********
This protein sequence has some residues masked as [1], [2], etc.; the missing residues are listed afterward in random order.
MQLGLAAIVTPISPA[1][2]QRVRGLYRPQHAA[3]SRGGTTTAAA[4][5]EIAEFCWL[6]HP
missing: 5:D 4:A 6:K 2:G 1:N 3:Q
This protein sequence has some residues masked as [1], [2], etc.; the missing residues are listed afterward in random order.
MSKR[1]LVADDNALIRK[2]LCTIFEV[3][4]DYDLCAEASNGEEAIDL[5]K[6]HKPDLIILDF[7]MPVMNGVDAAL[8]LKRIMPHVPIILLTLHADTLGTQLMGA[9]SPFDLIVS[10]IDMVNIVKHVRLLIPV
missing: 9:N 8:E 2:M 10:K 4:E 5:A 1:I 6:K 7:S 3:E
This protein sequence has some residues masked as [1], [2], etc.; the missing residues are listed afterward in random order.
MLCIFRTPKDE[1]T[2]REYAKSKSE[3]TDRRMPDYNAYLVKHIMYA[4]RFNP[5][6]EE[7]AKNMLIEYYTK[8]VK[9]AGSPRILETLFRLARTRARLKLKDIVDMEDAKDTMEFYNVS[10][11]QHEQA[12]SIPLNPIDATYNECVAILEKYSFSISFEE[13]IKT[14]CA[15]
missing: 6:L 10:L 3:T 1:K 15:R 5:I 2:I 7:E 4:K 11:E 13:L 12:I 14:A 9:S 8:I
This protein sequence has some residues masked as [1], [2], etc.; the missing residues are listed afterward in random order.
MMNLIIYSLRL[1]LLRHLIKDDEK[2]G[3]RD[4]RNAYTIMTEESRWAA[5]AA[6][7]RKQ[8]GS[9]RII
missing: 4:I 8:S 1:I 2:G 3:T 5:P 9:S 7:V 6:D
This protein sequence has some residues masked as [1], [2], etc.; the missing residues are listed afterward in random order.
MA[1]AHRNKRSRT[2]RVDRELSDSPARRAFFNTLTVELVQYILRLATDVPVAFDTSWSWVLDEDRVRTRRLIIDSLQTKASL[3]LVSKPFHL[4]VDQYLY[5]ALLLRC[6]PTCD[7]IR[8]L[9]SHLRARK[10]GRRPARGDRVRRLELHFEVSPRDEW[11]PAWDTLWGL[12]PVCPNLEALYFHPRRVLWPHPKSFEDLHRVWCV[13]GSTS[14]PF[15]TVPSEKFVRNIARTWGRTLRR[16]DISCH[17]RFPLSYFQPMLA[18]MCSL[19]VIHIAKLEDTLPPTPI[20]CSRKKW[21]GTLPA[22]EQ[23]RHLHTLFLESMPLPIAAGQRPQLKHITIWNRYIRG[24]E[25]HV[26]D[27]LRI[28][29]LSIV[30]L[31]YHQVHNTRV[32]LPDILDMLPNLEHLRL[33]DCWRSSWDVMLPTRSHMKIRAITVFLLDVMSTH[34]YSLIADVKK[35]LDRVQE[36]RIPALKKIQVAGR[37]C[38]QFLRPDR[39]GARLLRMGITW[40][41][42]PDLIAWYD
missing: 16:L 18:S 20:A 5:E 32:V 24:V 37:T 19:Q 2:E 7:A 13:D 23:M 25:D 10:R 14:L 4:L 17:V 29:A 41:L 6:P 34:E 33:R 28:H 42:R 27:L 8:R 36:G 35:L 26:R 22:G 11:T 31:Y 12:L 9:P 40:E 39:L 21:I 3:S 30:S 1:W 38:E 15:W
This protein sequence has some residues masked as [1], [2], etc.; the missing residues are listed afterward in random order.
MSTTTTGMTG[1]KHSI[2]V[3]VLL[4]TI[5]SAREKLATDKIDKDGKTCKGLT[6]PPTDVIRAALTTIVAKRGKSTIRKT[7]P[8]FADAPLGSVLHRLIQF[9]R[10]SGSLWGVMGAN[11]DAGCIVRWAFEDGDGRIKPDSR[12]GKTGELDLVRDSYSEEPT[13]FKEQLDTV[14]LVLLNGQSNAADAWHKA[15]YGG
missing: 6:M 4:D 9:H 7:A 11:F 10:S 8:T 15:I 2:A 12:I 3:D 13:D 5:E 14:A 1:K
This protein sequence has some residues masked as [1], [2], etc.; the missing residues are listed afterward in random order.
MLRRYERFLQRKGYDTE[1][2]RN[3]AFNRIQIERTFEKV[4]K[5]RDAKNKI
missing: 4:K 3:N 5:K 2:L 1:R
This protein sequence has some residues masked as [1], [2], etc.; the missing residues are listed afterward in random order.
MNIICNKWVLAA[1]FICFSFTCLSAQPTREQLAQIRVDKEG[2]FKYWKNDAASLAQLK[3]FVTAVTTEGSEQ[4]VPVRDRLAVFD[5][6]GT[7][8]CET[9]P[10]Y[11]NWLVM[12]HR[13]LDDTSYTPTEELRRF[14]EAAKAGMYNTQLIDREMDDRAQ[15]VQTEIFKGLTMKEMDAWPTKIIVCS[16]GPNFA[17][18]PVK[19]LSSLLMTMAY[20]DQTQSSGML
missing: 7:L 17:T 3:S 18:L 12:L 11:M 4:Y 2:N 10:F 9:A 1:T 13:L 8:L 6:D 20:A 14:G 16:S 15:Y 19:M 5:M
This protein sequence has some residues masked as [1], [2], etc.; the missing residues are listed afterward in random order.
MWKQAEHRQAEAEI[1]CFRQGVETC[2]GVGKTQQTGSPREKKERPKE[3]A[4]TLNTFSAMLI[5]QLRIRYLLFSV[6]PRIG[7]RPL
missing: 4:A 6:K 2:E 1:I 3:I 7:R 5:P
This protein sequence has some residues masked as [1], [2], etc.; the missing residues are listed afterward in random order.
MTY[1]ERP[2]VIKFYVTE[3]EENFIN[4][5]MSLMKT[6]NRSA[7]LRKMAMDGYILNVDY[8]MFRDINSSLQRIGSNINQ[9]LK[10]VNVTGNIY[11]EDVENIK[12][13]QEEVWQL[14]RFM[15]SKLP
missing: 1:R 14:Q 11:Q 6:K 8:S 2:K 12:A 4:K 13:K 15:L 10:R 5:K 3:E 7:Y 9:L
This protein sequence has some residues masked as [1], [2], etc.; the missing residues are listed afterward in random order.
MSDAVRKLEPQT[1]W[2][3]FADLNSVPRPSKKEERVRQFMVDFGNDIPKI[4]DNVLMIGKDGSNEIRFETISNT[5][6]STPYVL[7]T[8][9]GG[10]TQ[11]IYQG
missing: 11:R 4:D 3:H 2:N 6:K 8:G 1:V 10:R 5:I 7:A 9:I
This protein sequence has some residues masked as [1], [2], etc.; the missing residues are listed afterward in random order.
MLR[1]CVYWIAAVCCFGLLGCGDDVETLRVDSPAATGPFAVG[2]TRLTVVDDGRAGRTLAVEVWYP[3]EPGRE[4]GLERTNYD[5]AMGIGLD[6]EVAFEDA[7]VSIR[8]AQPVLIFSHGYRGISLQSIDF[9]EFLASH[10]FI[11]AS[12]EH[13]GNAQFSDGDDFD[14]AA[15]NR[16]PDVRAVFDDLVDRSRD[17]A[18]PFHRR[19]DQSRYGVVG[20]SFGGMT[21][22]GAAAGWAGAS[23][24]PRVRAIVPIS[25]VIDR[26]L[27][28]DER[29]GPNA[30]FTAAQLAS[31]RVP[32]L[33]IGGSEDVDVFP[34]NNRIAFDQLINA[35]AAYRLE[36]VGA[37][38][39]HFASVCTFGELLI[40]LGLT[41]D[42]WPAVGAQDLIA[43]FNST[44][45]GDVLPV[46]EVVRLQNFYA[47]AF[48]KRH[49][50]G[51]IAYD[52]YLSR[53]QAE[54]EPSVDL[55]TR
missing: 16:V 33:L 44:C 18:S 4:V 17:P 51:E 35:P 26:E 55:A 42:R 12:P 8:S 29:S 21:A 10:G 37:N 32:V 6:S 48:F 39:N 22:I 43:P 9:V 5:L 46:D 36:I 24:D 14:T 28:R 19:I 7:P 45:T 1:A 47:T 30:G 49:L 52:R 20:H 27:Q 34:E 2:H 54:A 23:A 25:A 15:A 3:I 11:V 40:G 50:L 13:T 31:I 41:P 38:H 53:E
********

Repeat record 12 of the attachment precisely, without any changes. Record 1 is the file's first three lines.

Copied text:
This protein sequence has some residues masked as [1], [2], etc.; the missing residues are listed afterward in random order.
MLR[1]CVYWIAAVCCFGLLGCGDDVETLRVDSPAATGPFAVG[2]TRLTVVDDGRAGRTLAVEVWYP[3]EPGRE[4]GLERTNYD[5]AMGIGLD[6]EVAFEDA[7]VSIR[8]AQPVLIFSHGYRGISLQSIDF[9]EFLASH[10]FI[11]AS[12]EH[13]GNAQFSDGDDFD[14]AA[15]NR[16]PDVRAVFDDLVDRSRD[17]A[18]PFHRR[19]DQSRYGVVG[20]SFGGMT[21][22]GAAAGWAGAS[23][24]PRVRAIVPIS[25]VIDR[26]L[27][28]DER[29]GPNA[30]FTAAQLAS[31]RVP[32]L[33]IGGSEDVDVFP[34]NNRIAFDQLINA[35]AAYRLE[36]VGA[37][38][39]HFASVCTFGELLI[40]LGLT[41]D[42]WPAVGAQDLIA[43]FNST[44][45]GDVLPV[46]EVVRLQNFYA[47]AF[48]KRH[49][50]G[51]IAYD[52]YLSR[53]QAE[54]EPSVDL[55]TR
missing: 16:V 33:L 44:C 18:S 4:V 17:P 51:E 35:P 26:E 55:A 42:R 12:P 8:S 29:S 21:A 10:G 37:N 32:V 6:S 48:F 39:N 22:I 43:P 9:V 5:L 46:D 36:I 24:D 14:T 28:R 19:I 7:P 45:T 1:A 47:T 30:G 49:L 52:R 20:H 27:Q 34:E 2:H 54:A 23:A 25:A 15:A 3:I 11:V 40:G 50:L 13:T 31:I 41:P 38:H 53:E